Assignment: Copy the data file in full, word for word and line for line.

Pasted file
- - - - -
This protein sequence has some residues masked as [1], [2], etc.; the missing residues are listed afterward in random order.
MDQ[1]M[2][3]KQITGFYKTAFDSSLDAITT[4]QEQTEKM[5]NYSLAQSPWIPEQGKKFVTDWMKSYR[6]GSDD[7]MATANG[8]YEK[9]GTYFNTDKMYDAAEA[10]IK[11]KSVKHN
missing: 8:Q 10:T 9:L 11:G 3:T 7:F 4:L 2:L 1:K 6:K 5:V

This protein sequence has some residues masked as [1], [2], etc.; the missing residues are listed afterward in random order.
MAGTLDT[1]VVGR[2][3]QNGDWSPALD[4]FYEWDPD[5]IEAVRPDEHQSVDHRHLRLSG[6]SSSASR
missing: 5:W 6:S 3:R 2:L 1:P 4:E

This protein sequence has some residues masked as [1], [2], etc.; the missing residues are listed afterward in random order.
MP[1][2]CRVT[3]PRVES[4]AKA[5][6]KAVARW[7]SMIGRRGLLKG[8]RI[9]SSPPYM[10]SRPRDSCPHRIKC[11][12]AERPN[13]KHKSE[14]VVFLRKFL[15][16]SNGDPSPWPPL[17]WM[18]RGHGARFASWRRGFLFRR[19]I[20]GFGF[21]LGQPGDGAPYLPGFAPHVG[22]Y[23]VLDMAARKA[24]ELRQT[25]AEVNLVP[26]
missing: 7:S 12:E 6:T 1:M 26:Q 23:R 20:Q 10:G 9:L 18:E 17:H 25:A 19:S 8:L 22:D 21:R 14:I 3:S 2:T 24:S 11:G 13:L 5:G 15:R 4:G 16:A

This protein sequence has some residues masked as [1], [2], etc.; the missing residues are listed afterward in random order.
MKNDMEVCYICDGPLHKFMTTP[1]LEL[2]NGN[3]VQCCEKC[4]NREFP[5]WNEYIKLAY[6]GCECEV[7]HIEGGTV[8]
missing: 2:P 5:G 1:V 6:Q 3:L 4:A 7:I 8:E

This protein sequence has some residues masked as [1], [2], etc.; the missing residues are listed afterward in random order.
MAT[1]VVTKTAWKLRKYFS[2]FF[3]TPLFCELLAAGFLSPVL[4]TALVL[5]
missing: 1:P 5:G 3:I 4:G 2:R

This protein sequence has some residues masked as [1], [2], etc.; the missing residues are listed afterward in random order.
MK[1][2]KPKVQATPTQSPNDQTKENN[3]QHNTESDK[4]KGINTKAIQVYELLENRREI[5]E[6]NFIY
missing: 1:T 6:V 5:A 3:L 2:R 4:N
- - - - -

This protein sequence has some residues masked as [1], [2], etc.; the missing residues are listed afterward in random order.
MDQ[1]M[2][3]KQITGFYKTAFDSSLDAITT[4]QEQTEKM[5]NYSLAQSPWIPEQGKKFVTDWMKSYR[6]GSDD[7]MATANG[8]YEK[9]GTYFNTDKMYDAAEA[10]IK[11]KSVKHN
missing: 8:Q 10:T 9:L 11:G 3:T 7:F 4:L 2:L 1:K 6:K 5:V

This protein sequence has some residues masked as [1], [2], etc.; the missing residues are listed afterward in random order.
MAGTLDT[1]VVGR[2][3]QNGDWSPALD[4]FYEWDPD[5]IEAVRPDEHQSVDHRHLRLSG[6]SSSASR
missing: 5:W 6:S 3:R 2:L 1:P 4:E

This protein sequence has some residues masked as [1], [2], etc.; the missing residues are listed afterward in random order.
MP[1][2]CRVT[3]PRVES[4]AKA[5][6]KAVARW[7]SMIGRRGLLKG[8]RI[9]SSPPYM[10]SRPRDSCPHRIKC[11][12]AERPN[13]KHKSE[14]VVFLRKFL[15][16]SNGDPSPWPPL[17]WM[18]RGHGARFASWRRGFLFRR[19]I[20]GFGF[21]LGQPGDGAPYLPGFAPHVG[22]Y[23]VLDMAARKA[24]ELRQT[25]AEVNLVP[26]
missing: 7:S 12:E 6:T 1:M 26:Q 23:R 20:Q 10:G 9:L 18:E 17:H 25:A 19:S 8:L 22:D 21:R 14:I 3:S 2:T 24:S 11:G 13:L 5:G 15:R 4:G 16:A

This protein sequence has some residues masked as [1], [2], etc.; the missing residues are listed afterward in random order.
MKNDMEVCYICDGPLHKFMTTP[1]LEL[2]NGN[3]VQCCEKC[4]NREFP[5]WNEYIKLAY[6]GCECEV[7]HIEGGTV[8]
missing: 2:P 5:G 1:V 6:Q 3:L 4:A 7:I 8:E

This protein sequence has some residues masked as [1], [2], etc.; the missing residues are listed afterward in random order.
MAT[1]VVTKTAWKLRKYFS[2]FF[3]TPLFCELLAAGFLSPVL[4]TALVL[5]
missing: 1:P 5:G 3:I 4:G 2:R

This protein sequence has some residues masked as [1], [2], etc.; the missing residues are listed afterward in random order.
MK[1][2]KPKVQATPTQSPNDQTKENN[3]QHNTESDK[4]KGINTKAIQVYELLENRREI[5]E[6]NFIY
missing: 1:T 6:V 5:A 3:L 2:R 4:N